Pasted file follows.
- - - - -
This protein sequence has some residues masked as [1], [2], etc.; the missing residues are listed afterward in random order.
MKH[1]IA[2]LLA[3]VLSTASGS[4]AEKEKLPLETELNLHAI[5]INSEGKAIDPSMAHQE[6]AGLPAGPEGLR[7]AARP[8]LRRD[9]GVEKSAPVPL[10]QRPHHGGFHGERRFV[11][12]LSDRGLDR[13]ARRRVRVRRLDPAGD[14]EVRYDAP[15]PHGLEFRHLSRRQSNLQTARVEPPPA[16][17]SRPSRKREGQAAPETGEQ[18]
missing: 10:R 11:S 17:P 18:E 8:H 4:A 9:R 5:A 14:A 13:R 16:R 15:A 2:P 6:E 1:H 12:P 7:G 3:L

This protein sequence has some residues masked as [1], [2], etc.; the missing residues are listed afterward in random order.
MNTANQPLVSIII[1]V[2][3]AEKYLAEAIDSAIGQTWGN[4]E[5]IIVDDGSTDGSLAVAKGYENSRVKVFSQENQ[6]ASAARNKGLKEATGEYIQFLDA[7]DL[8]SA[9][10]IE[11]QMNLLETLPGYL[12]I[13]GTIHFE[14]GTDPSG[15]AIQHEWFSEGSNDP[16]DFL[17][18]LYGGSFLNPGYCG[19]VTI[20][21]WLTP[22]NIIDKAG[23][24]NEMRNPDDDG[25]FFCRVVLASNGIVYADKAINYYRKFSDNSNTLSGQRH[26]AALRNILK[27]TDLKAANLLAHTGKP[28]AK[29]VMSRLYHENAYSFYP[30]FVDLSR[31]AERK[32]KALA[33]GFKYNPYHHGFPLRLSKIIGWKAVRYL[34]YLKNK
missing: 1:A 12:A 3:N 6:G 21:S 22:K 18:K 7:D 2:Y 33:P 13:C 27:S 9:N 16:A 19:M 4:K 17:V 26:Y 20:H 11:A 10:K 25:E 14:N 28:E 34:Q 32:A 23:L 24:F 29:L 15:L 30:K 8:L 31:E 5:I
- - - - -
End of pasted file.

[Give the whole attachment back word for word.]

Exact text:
This protein sequence has some residues masked as [1], [2], etc.; the missing residues are listed afterward in random order.
MKH[1]IA[2]LLA[3]VLSTASGS[4]AEKEKLPLETELNLHAI[5]INSEGKAIDPSMAHQE[6]AGLPAGPEGLR[7]AARP[8]LRRD[9]GVEKSAPVPL[10]QRPHHGGFHGERRFV[11][12]LSDRGLDR[13]ARRRVRVRRLDPAGD[14]EVRYDAP[15]PHGLEFRHLSRRQSNLQTARVEPPPA[16][17]SRPSRKREGQAAPETGEQ[18]
missing: 10:R 11:S 17:P 18:E 8:H 4:A 9:R 5:A 14:A 13:R 16:R 15:A 2:P 6:E 1:H 12:P 7:G 3:L

This protein sequence has some residues masked as [1], [2], etc.; the missing residues are listed afterward in random order.
MNTANQPLVSIII[1]V[2][3]AEKYLAEAIDSAIGQTWGN[4]E[5]IIVDDGSTDGSLAVAKGYENSRVKVFSQENQ[6]ASAARNKGLKEATGEYIQFLDA[7]DL[8]SA[9][10]IE[11]QMNLLETLPGYL[12]I[13]GTIHFE[14]GTDPSG[15]AIQHEWFSEGSNDP[16]DFL[17][18]LYGGSFLNPGYCG[19]VTI[20][21]WLTP[22]NIIDKAG[23][24]NEMRNPDDDG[25]FFCRVVLASNGIVYADKAINYYRKFSDNSNTLSGQRH[26]AALRNILK[27]TDLKAANLLAHTGKP[28]AK[29]VMSRLYHENAYSFYP[30]FVDLSR[31]AERK[32]KALA[33]GFKYNPYHHGFPLRLSKIIGWKAVRYL[34]YLKNK
missing: 1:A 12:A 3:N 6:G 21:S 22:K 18:K 7:D 2:Y 33:P 13:C 27:S 9:N 16:A 19:M 4:K 17:V 26:Y 20:H 11:A 10:K 25:E 14:N 28:E 34:Q 32:A 23:L 24:F 29:L 15:L 30:K 8:L 31:E 5:I